The last day of “The Last Lecture” Professor

The last day of “The Last Lecture” Professor

  • “The brick walls are not there to keep us out,
  • the brick walls are there to give us a chance to show how badly we want something,” he said.
  • “Because the brick walls are there to stop the people who don’t want it badly enough.
  • They’re there to stop the OTHER people.”

PITTSBURGH, July 26 – Randy Pausch said obstacles serve a purpose: They “give us a chance to show how badly we want something.” Confronted with incurable cancer, he devised a last lecture that became an Internet sensation, a best-selling book and a celebration of a life spent achieving his dreams.

Ten months after giving the lecture, Pausch died yesterday at his home in Chesapeake, Virginia, said Jeffrey Zaslow, the Wall Street Journal writer who co-wrote Pausch’s book “The Last Lecture.” Pausch was 47.

Pausch was diagnosed with pancreatic cancer in September 2006. A year later, he gave the popular 76-minute speech titled “Really Achieving Your Childhood Dreams.”

The Last Lecture, Randy Pausch

A professor of computer science, human-computer interaction and design, Pausch was recognised as a pioneer of virtual reality research and became known on campus for his flamboyance and showmanship as a teacher and mentor.

In April, the book “The Last Lecture” was published and leaped to the top of the non-fiction best-seller lists, where it remained this week. The book deal was reported to be worth more than US$6 million (RM19.8 million).

Pausch said he dictated the book to Zaslow by cell phone, and Zaslow recalled yesterday that he was “strong and funny” during their collaboration.

“It was the most fun 53 days of my life because it was like a performance,” Zaslow told The Associated Press. “It was like getting 53 extra lectures.”

He recalled that Pausch became emotional when they worked on the last chapter, though, because that to him was the “end of the lecture, the book, his life.”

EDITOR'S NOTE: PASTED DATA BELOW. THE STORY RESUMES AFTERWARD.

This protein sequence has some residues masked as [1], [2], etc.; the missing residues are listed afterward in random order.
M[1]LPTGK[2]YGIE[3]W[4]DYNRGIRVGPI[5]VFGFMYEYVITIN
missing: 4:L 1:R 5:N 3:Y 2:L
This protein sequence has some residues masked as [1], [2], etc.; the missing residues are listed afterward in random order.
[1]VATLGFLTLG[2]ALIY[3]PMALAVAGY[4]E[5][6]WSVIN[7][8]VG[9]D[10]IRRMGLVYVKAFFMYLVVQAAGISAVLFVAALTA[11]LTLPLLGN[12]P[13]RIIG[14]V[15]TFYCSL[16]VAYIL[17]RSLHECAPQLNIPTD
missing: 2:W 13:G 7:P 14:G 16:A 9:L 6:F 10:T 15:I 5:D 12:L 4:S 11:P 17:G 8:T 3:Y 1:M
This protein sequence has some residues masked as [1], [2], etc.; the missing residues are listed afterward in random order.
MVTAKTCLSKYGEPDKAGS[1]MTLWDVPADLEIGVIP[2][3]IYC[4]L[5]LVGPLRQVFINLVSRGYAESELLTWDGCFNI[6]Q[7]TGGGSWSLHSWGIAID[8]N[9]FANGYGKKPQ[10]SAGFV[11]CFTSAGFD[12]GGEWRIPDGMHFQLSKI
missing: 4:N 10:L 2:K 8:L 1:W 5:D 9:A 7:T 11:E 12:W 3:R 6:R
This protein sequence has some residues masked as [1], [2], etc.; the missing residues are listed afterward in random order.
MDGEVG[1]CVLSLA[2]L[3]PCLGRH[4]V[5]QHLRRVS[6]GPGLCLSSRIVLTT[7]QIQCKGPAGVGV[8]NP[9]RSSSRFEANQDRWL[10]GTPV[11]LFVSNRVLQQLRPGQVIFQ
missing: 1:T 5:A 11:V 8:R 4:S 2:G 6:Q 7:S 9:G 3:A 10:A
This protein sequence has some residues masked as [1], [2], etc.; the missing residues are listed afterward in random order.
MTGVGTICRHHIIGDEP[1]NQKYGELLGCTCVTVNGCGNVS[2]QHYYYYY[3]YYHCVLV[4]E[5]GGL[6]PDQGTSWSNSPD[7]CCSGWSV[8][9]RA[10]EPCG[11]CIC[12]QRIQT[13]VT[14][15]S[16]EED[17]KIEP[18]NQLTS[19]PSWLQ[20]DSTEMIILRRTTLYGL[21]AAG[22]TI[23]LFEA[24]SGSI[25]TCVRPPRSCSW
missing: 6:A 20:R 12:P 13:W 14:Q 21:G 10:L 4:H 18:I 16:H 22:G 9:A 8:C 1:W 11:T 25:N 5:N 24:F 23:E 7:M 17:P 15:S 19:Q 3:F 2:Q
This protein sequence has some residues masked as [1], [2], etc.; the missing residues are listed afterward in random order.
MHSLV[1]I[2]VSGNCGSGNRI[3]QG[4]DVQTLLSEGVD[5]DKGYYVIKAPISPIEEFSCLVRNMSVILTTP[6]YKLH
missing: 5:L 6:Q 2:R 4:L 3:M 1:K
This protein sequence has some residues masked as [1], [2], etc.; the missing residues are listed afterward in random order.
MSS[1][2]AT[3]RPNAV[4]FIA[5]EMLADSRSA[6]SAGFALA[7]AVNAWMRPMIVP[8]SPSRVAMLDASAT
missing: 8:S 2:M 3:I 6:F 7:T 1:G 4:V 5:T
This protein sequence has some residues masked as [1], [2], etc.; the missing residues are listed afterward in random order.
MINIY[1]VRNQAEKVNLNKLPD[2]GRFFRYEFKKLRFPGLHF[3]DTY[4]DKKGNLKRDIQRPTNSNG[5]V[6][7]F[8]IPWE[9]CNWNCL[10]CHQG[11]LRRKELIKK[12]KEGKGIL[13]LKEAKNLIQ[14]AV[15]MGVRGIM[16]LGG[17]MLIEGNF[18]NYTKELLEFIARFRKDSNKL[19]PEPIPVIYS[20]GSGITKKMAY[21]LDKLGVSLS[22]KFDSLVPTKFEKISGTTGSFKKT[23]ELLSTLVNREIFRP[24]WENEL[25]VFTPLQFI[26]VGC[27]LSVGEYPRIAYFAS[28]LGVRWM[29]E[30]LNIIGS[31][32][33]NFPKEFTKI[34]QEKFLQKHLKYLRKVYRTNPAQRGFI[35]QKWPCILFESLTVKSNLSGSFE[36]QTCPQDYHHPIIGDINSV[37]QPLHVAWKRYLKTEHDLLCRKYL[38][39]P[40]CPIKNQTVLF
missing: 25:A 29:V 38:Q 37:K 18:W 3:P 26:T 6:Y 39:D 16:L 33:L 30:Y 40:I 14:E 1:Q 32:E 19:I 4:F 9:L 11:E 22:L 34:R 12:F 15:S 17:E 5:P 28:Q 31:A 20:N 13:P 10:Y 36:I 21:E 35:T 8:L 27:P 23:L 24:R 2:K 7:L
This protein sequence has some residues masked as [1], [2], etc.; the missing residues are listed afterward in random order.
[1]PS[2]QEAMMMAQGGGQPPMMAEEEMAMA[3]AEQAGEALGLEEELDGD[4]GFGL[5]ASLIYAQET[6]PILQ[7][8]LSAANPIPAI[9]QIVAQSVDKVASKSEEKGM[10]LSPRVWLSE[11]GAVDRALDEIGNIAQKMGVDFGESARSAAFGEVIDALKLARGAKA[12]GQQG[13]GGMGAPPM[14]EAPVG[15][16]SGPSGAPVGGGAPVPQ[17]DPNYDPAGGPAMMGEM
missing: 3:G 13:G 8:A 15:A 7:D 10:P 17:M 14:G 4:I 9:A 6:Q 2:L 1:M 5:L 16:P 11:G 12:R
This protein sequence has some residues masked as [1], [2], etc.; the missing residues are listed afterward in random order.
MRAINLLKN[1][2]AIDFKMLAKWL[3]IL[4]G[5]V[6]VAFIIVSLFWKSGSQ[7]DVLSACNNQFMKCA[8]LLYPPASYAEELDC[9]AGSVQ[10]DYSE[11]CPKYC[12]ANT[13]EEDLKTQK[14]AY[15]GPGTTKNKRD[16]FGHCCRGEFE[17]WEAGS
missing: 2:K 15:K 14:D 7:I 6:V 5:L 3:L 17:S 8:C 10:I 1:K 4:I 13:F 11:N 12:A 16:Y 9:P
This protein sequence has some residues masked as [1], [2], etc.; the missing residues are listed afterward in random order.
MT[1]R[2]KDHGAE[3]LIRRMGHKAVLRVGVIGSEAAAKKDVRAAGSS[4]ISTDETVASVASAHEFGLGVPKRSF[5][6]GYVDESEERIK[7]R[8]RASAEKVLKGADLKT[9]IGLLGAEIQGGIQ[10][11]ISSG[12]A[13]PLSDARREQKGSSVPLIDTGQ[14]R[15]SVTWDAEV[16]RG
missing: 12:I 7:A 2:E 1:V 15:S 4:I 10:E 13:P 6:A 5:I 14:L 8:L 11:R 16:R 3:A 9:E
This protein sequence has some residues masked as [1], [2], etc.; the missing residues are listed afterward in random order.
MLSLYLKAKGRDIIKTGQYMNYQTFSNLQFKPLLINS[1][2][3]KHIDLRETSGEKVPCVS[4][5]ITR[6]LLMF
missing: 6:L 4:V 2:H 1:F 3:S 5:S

The speech last fall was part of a series Carnegie Mellon previously called “The Last Lecture,” where professors were asked to think about what matters to them most and give a hypothetical final talk.

Only in Pausch’s case, the popular professor really was facing death – and he talked about what his childhood dreams had taught him about life.

“It’s not about how to achieve your dreams, it’s about how to lead your life,” Pausch told the audience. “If you lead your life the right way, the karma will take care of itself, the dreams will come to you.”

Pausch’s lecture began with him standing before a screen beaming down chilling CT images of the tumours in his liver under the title “The Elephant in the Room.” He said he had recently been told he had no more than six months of good health left.

“I’m in really good shape. In fact, I am in better shape than most of you,” Pausch said, dropping to the floor to do push-ups.

His childhood dreams included writing an article in the World Book encyclopaedia (“I guess you can tell the nerds early”), winning big stuffed animals at the amusement park, being Captain Kirk of “Star Trek,” and playing in the NFL.

He did write for World Book, on virtual reality; talked his way into a flight on the Nasa “vomit comet” plane that simulates the effect of weightlessness; and amassed a herd of jumbo stuffed animals. He met William Shatner, who played Kirk on “Star Trek.”

He recalled applying to be a Disney imagineer, and getting back “the damn nicest go-to-hell letters I’ve ever gotten.” But the rejection didn’t discourage him and he wound up, indeed, doing design work for Disney.

“The brick walls are not there to keep us out, the brick walls are there to give us a chance to show how badly we want something,” he said. “Because the brick walls are there to stop the people who don’t want it badly enough. They’re there to stop the OTHER people.”

As for the NFL, he didn’t meet that goal – but he noted how youth football taught him such valuable lessons as the need to learn the fundamentals. And after his lecture last fall, the Pittsburgh Steelers invited him to take part in a practice, which was “fantastic beyond my wildest dreams,” he told The New York Times.

Pausch’s message and story were so powerful they landed him on “Oprah” and other TV shows. He said he was embarrassed and flattered. But really, he said, the speech was for his three children.